Glenn Sanford became the CEO of eXp World Holdings, Inc. (NASDAQ:EXPI) in 2013. This report will, first, examine the CEO compensation levels in comparison to CEO compensation at companies of similar size. After that, we will consider the growth in the business. And finally we will reflect on how common stockholders have fared in the last few years, as a secondary measure of performance. This process should give us an idea about how appropriately the CEO is paid.
How Does Glenn Sanford’s Compensation Compare With Similar Sized Companies?
At the time of writing, our data says that eXp World Holdings, Inc. has a market cap of US$574m, and reported total annual CEO compensation of US$1.4m for the year to December 2019. That’s below the compensation, last year. While this analysis focuses on total compensation, it’s worth noting the salary is lower, valued at US$72k. Importantly, there may be performance hurdles relating to the non-salary component of the total compensation. When we examined a selection of companies with market caps ranging from US$200m to US$800m, we found the median CEO total compensation was US$2.3m.
Now let’s take a look at the pay mix on an industry and company level to gain a better understanding of where eXp World Holdings stands. Talking in terms of the sector, salary represented approximately 32% of total compensation out of all the companies we analysed, while other remuneration made up 68% of the pie. Non-salary compensation represents a greater slice of the remuneration pie for eXp World Holdings, in sharp contrast to the overall sector.
Most shareholders would consider it a positive that Glenn Sanford takes less total compensation than the CEOs of most similar size companies, leaving more for shareholders. However, before we heap on the praise, we should delve deeper to understand business performance. The graphic below shows how CEO compensation at eXp World Holdings has changed from year to year.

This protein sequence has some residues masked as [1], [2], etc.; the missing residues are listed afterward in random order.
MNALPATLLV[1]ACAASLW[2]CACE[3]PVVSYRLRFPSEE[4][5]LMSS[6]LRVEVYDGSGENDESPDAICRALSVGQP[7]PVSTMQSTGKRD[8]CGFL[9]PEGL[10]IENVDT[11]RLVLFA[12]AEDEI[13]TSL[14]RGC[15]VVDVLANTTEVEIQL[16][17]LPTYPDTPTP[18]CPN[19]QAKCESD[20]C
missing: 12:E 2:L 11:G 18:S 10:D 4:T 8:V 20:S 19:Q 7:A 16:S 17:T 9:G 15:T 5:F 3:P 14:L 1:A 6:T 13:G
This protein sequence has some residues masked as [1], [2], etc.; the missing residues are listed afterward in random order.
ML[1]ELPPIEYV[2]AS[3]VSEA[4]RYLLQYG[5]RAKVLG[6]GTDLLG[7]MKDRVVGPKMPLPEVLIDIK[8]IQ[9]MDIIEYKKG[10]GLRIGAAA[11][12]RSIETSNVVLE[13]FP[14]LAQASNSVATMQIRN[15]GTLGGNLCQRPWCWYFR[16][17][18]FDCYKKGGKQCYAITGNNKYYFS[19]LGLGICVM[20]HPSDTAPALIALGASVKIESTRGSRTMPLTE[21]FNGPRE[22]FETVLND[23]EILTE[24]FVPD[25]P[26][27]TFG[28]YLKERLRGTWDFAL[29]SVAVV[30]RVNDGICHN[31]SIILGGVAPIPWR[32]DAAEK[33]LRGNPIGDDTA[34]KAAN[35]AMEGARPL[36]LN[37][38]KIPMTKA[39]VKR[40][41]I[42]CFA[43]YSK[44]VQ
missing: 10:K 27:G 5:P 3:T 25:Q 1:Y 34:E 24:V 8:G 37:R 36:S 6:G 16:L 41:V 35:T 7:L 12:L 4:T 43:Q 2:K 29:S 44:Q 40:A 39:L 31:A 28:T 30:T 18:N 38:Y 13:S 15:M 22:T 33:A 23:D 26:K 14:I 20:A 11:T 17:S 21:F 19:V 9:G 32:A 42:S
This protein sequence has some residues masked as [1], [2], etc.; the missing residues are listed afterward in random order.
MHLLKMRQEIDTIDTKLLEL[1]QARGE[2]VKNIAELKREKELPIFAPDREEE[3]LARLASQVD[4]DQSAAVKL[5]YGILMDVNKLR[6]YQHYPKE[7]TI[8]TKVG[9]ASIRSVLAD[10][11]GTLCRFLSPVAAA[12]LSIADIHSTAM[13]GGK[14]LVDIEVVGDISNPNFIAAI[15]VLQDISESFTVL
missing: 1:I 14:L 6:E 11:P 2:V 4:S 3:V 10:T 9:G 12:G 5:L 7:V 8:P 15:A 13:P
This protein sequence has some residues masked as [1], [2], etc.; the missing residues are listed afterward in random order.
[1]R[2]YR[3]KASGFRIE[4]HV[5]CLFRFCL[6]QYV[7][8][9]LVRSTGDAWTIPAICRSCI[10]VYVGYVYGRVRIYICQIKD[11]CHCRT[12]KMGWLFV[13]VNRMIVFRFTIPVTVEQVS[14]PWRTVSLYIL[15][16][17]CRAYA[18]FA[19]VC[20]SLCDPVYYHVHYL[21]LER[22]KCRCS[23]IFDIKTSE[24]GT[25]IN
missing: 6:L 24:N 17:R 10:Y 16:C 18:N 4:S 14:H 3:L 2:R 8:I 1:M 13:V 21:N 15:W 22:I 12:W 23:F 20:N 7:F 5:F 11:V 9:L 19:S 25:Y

Is eXp World Holdings, Inc. Growing?
eXp World Holdings, Inc. has reduced its earnings per share by an average of 4.6% a year, over the last three years (measured with a line of best fit). Its revenue is up 96% over last year.
The reduction in earnings per share, over three years, is arguably concerning. But in contrast the revenue growth is strong, suggesting future potential for earnings growth. In conclusion we can’t form a strong opinion about business performance yet; but it’s one worth watching. Shareholders might be interested in this free visualization of analyst forecasts.
Has eXp World Holdings, Inc. Been A Good Investment?
I think that the total shareholder return of 150%, over three years, would leave most eXp World Holdings, Inc. shareholders smiling. This strong performance might mean some shareholders don’t mind if the CEO were to be paid more than is normal for a company of its size.
eXp World Holdings, Inc. is currently paying its CEO below what is normal for companies of its size.
It’s well worth noting that while Glenn Sanford is paid below what is normal at companies of similar size, the returns have been very pleasing, over the last three years. We would like to see EPS growth, but in our view it seems the CEO is modestly remunerated. Shifting gears from CEO pay for a second, we’ve picked out 2 warning signs for eXp World Holdings that investors should be aware of in a dynamic business environment.
If you want to buy a stock that is better than eXp World Holdings, this free list of high return, low debt companies is a great place to look.
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